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War on Wasted Talent

Many have spoken and written about the War for Talent. I wrote an article Let’s stop the war for talent nearly 3 years ago. My thinking has evolved, but my message is largely the same. In fact, I shared at the EEON (Equal Employment Opportunity Network) lunchtime talk on 20th March that if organisations are serious about talent as a key driver of performance and growth, they need to focus on the War on Wasted Talent.


Just like the ABC documentary, War on Waste, we should not only look at creating new, bio-degradable materials (hiring new talent), we should also look at reducing our waste (talented people whose talents are under-utilised) in the first place.

So where might you find this wasted talent, you may ask.


The easy place to start is through the diversity lens. Whether it is gender, cultural, LGBTI, disability, age etc. If teams, especially leadership teams have a visible lack of diversity, there is likely to be talented people being overlooked – wasted.


Then there’s the less visible diversity lens. Think of personality, cognitive, leadership style or just certain qualities that are under-valued. Talented people get overlooked regularly for having these less desirable qualities such as being quiet, even though they are valuable (see Bias towards style over substance is keeping your real talent hidden).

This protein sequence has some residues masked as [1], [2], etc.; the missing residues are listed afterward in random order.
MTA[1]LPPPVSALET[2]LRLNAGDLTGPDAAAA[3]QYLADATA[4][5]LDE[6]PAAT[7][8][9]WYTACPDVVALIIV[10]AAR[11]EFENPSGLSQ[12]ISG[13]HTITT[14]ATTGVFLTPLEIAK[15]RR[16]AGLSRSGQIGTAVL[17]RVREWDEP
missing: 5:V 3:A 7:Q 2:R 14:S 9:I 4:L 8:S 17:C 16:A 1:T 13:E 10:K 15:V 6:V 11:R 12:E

Talent can be wasted due to the environment. People may appear to be under-performing or performing just as expected, but many would contribute so much more if the environment is right. Social scientists state that 70% of behaviours are explained by the environment, 30% by the individual. We intuitively know that some environments, some teams, some leaders enable us to be our best.


Leaders who can adapt to different needs of individuals are critical in this sense, to reduce the wasted talent (see Are you a leader that brings out the best from a mix of different people?). Leaders who are inclusive, have humility and welcome different ideas and feedback would have significantly less waste. Some leaders can crush people’s confidence or ability to contribute, wasting their talents (see 7 ways a manager can crush team members’ confidence and ability to speak up and contribute)


Talent and their great ideas can be wasted due to leaders and organisations being attached to the status quo, or because disagreement and conflict is avoided at all costs (see Unlocking business advantage from diversity and inclusion – the missing ingredients).


Organisations can waste talent without even realising, by intentionally or unintentionally forcing people to ‘fit’. Whether it’s the recruitment process where we look for ‘fit’ or unwritten rules that tells us what we should and shouldn’t do, people end up covering their real selves and their talents along with them (see How organisations and leaders crush diverse talent without realising).


Do you feel there is wasted talent in your organisation? Will you join the War on Wasted Talent?


Other relevant articles:

Fixing people who don’t fit

We all want leaders who listen. So why don't we have more quieter leaders?

The definition of what good leadership looks like needs an update

The problem with obsessing about cultural ‘fit’

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